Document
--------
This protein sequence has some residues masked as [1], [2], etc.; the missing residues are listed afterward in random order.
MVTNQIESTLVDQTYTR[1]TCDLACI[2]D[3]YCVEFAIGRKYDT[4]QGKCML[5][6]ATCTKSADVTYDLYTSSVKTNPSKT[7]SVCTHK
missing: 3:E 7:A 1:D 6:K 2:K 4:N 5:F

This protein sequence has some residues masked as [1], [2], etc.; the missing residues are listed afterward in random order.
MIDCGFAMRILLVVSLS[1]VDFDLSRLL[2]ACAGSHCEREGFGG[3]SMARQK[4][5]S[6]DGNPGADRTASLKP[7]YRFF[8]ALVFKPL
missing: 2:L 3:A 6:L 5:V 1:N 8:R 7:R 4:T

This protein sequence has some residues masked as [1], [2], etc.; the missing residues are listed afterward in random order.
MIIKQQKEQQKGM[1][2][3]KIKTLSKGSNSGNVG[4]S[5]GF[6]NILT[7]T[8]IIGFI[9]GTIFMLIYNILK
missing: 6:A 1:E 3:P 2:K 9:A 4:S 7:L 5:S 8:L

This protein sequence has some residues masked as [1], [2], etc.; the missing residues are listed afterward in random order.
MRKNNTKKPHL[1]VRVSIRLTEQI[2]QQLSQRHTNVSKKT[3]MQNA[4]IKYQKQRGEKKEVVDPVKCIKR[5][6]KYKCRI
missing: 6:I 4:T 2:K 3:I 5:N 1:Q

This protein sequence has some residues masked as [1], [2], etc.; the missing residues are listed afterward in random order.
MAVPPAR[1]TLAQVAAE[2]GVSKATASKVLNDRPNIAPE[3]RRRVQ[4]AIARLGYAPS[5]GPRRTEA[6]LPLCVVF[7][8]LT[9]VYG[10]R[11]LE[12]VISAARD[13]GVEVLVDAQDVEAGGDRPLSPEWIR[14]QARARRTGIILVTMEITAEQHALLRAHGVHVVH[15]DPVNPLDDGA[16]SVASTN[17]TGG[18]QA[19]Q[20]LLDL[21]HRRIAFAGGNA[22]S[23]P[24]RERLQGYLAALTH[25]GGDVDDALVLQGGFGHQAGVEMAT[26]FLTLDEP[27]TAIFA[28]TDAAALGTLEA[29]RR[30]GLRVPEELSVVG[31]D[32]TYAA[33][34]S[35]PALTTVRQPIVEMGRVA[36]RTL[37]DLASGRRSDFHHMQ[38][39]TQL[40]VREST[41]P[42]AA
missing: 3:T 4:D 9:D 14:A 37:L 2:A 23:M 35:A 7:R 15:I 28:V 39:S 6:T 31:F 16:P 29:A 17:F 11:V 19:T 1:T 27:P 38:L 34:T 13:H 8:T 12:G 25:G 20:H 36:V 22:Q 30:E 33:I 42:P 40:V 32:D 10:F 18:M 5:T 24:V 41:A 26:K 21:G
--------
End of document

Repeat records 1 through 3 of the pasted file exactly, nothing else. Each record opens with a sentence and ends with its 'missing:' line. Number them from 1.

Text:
This protein sequence has some residues masked as [1], [2], etc.; the missing residues are listed afterward in random order.
MVTNQIESTLVDQTYTR[1]TCDLACI[2]D[3]YCVEFAIGRKYDT[4]QGKCML[5][6]ATCTKSADVTYDLYTSSVKTNPSKT[7]SVCTHK
missing: 3:E 7:A 1:D 6:K 2:K 4:N 5:F

This protein sequence has some residues masked as [1], [2], etc.; the missing residues are listed afterward in random order.
MIDCGFAMRILLVVSLS[1]VDFDLSRLL[2]ACAGSHCEREGFGG[3]SMARQK[4][5]S[6]DGNPGADRTASLKP[7]YRFF[8]ALVFKPL
missing: 2:L 3:A 6:L 5:V 1:N 8:R 7:R 4:T

This protein sequence has some residues masked as [1], [2], etc.; the missing residues are listed afterward in random order.
MIIKQQKEQQKGM[1][2][3]KIKTLSKGSNSGNVG[4]S[5]GF[6]NILT[7]T[8]IIGFI[9]GTIFMLIYNILK
missing: 6:A 1:E 3:P 2:K 9:A 4:S 7:L 5:S 8:L